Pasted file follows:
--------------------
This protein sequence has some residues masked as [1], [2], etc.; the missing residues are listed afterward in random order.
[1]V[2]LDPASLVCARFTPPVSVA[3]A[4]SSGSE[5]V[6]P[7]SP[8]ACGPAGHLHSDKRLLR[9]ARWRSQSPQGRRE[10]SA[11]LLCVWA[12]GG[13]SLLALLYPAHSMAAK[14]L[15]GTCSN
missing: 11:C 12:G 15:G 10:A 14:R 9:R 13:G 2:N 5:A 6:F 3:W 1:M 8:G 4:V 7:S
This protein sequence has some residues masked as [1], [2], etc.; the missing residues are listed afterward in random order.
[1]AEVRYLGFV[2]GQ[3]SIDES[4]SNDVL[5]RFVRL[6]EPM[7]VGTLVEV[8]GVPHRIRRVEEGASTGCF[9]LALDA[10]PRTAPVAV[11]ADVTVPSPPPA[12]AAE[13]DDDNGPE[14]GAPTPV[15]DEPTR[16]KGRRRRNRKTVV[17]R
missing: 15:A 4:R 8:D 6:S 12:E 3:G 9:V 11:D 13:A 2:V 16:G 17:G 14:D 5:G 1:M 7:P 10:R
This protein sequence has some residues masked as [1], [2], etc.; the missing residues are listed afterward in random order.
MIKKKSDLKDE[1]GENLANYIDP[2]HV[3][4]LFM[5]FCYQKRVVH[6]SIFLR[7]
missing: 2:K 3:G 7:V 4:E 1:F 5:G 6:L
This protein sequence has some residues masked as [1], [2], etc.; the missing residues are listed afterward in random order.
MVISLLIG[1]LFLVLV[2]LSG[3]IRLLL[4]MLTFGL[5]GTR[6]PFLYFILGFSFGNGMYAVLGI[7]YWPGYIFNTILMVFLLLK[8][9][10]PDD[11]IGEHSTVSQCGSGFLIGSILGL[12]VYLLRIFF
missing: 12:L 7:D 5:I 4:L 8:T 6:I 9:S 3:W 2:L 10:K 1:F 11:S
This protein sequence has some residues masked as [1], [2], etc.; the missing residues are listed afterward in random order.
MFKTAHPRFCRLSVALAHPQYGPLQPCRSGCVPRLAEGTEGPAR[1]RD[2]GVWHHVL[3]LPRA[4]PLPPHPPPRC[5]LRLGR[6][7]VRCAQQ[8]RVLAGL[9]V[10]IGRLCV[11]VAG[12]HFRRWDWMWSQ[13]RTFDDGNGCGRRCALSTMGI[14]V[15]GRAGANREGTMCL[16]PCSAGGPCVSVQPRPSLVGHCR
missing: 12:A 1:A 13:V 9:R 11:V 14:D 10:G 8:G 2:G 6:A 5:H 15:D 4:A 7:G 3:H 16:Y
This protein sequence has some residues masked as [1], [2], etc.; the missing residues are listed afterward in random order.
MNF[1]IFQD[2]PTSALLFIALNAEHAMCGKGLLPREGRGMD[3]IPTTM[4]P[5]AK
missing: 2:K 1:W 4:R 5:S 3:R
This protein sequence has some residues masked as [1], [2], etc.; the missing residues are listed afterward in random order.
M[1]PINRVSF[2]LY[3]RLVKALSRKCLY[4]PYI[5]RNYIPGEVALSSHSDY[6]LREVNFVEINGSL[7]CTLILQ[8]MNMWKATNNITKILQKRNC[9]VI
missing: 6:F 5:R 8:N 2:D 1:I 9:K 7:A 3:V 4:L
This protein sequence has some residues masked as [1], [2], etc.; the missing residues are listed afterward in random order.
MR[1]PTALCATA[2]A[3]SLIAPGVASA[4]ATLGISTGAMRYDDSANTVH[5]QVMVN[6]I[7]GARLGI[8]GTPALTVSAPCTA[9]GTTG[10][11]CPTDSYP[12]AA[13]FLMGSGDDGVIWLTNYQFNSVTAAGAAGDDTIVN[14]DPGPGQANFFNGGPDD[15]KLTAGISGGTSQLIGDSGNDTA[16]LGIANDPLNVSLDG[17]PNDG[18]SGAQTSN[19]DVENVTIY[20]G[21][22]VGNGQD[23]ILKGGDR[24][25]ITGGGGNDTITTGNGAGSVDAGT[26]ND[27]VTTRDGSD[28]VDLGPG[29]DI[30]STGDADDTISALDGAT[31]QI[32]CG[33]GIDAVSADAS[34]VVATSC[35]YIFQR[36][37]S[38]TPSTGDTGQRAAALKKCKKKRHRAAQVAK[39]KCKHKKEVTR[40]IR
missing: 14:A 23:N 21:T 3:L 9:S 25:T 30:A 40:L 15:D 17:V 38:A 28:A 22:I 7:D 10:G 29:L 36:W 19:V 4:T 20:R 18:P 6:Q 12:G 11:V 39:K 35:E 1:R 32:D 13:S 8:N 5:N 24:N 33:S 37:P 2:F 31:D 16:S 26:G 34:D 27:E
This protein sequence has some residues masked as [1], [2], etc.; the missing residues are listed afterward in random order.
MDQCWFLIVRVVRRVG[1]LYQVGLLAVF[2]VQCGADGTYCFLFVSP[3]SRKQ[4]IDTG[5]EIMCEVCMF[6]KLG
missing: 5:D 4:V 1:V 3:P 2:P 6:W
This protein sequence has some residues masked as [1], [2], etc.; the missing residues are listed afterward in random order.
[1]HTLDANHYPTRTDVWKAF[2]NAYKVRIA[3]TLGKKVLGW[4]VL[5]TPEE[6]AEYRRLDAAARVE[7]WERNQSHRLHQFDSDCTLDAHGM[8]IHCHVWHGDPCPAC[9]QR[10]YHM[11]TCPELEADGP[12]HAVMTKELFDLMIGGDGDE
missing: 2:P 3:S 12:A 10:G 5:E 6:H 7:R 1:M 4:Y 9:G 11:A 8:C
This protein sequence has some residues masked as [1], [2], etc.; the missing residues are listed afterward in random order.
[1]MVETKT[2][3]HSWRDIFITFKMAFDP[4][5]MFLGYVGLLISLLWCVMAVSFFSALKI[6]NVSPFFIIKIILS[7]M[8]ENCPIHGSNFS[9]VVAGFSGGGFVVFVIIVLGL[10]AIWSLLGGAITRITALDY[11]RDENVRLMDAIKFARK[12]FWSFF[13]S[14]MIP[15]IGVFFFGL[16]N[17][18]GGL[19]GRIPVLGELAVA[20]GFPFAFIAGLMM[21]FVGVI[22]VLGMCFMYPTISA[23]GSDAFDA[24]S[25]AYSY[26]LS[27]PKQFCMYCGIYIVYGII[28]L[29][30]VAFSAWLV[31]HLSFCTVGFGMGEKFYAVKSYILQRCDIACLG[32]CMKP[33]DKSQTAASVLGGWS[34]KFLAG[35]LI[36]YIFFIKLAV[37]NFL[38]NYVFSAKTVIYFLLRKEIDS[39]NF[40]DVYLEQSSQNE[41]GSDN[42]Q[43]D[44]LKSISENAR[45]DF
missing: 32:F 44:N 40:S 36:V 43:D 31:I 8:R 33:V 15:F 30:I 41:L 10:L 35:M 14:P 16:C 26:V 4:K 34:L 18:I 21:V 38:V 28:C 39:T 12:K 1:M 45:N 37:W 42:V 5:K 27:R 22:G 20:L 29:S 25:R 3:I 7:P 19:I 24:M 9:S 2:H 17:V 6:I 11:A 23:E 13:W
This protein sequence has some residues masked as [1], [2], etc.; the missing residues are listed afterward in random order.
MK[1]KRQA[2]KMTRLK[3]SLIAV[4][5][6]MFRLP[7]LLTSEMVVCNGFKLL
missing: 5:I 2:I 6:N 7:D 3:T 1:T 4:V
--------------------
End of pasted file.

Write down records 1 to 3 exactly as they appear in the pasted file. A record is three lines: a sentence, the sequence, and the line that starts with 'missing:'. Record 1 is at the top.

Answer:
This protein sequence has some residues masked as [1], [2], etc.; the missing residues are listed afterward in random order.
[1]V[2]LDPASLVCARFTPPVSVA[3]A[4]SSGSE[5]V[6]P[7]SP[8]ACGPAGHLHSDKRLLR[9]ARWRSQSPQGRRE[10]SA[11]LLCVWA[12]GG[13]SLLALLYPAHSMAAK[14]L[15]GTCSN
missing: 11:C 12:G 15:G 10:A 14:R 9:R 13:G 2:N 5:A 6:F 3:W 1:M 8:G 4:V 7:S
This protein sequence has some residues masked as [1], [2], etc.; the missing residues are listed afterward in random order.
[1]AEVRYLGFV[2]GQ[3]SIDES[4]SNDVL[5]RFVRL[6]EPM[7]VGTLVEV[8]GVPHRIRRVEEGASTGCF[9]LALDA[10]PRTAPVAV[11]ADVTVPSPPPA[12]AAE[13]DDDNGPE[14]GAPTPV[15]DEPTR[16]KGRRRRNRKTVV[17]R
missing: 15:A 4:R 8:D 6:S 12:E 3:G 9:V 11:D 13:A 2:V 16:G 17:G 14:D 5:G 1:M 7:P 10:R
This protein sequence has some residues masked as [1], [2], etc.; the missing residues are listed afterward in random order.
MIKKKSDLKDE[1]GENLANYIDP[2]HV[3][4]LFM[5]FCYQKRVVH[6]SIFLR[7]
missing: 2:K 3:G 7:V 4:E 1:F 5:G 6:L